Another legislative session, another unfortunate attempt by Texas politicians to make it harder to vote. While other states move their registration systems into the 21st century — by putting the onus on the government to add eligible voters to the rolls, or letting citizens sign up online, for example — Texas maintains its sad tradition of disenfranchisement.
One measure (HB 1096) that would make it more difficult for voters to confirm their residency recently cleared the House. Another bill approved by the Senate (SB 1934) would eliminate nonexpiring photo identification cards for the state’s senior citizens. Because unexpired photo IDs or IDs that have been expired no more than 60 days are required to vote, this change would make it even harder for Texas seniors to get their ballots counted. Do we really need to wonder why lawmakers are making these changes?
While some legislators have introduced bills this session to help voters, these bills have largely gone nowhere. A bill that would issue no-charge birth certificate copies to some Texans under a limited set of circumstances passed the Senate, but the law, if passed, would help only a fraction of disenfranchised voters. This is not enough. Texas deserves a Legislature that will take action to ensure that the voices of all eligible voters are heard, rather than putting up more obstacles to the ballot box.
In 2011, Texas enacted the nation’s strictest voter ID law. It permits use of limited types of photo IDs to vote, and the ID must be current or recently expired. To obtain nearly every form of acceptable ID, an original or certified copy of a voter’s birth certificate is required. Hundreds of thousands of registered Texas voters lack the ID or supporting documents needed to meet these stringent requirements.
While Texans of all ages have felt the negative impact of the photo ID law, the burden on the state’s seniors is particularly acute. Older voters are less likely to have a current driver’s license — because many no longer drive — and are more likely to find it difficult or downright impossible to obtain a birth certificate. Many live in long-term care facilities and, because of health or liability issues, are unable to travel to renew their IDs, or are understandably overwhelmed by the required paperwork. Cutting nonexpiring state IDs for seniors would only exacerbate these burdens.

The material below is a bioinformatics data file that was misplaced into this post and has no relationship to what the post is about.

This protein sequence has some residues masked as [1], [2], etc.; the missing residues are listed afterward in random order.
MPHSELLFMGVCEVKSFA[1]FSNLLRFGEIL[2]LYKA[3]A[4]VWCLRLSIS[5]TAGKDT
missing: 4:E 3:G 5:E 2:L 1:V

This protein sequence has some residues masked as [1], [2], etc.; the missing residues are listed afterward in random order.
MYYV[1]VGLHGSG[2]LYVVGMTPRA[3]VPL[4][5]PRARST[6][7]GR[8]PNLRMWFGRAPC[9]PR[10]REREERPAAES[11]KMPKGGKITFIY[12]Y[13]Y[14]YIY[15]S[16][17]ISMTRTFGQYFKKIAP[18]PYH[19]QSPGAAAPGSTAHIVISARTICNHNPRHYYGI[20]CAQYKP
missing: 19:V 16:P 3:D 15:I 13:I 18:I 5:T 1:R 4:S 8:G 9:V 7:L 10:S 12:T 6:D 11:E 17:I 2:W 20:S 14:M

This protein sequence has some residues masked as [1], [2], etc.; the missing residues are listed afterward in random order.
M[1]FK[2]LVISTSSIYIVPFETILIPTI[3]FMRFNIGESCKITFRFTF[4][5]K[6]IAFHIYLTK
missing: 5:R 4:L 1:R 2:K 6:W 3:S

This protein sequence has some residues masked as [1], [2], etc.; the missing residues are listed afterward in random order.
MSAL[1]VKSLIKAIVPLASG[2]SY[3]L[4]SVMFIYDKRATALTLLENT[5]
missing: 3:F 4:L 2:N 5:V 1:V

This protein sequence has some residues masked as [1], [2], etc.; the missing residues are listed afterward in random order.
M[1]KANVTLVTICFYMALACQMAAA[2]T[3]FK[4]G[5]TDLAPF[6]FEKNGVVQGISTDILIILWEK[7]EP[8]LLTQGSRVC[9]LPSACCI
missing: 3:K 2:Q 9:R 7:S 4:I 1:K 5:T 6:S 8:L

So far, two federal courts have stepped in to block the Texas ID law because it disenfranchises Latino and African-American voters. Last year, a federal court in Texas found the law not only had the effect of discriminating against minority voters but also that the Legislature passed the law with the intent of making it harder for voters of color to cast a ballot. The case is now before a federal appellate court. During oral arguments, a Republican-appointed judge pointedly asked Texas’ attorney why the Legislature hasn’t taken the opportunity to fix the problems with the photo ID law. The lawyer had no response when the judge asked why it should fall to the court to fix the law, when legislators have had years to do so.
The numbers show that some legislators have had ample opportunity to help voters. This legislative session alone, there have been at least 17 bills introduced to ameliorate the strict voter ID law. Bills that would allow expired government-issued IDs to be accepted for voting and others that would expand the list of acceptable IDs have not gotten so much as a public hearing. The Legislature has instead chosen to expend more energy on changes that would make voting even more difficult.
Bills to soften the draconian photo ID law are not the only voter-friendly measures Texas legislators have left on the table. At least 28 other bills have been introduced that would expand access to the ballot. These efforts range from proposals that would make it easier for voters to update their registration to legislation that would increase language access for voters whose primary language is not English. Nearly all of these bills have received no legislative attention.
While a proposal that would have allowed Texans to register through a secure online portal did manage to at least get a public hearing, legislators expressed skepticism that the modernizing reform — which has been successfully adopted by nearly 30 other states — could be done in Texas. They promptly killed the bill.
Given Texas’ sordid history of manipulating the right to vote, perhaps it shouldn’t be surprising that the Legislature is making voting harder. Texans should demand better.
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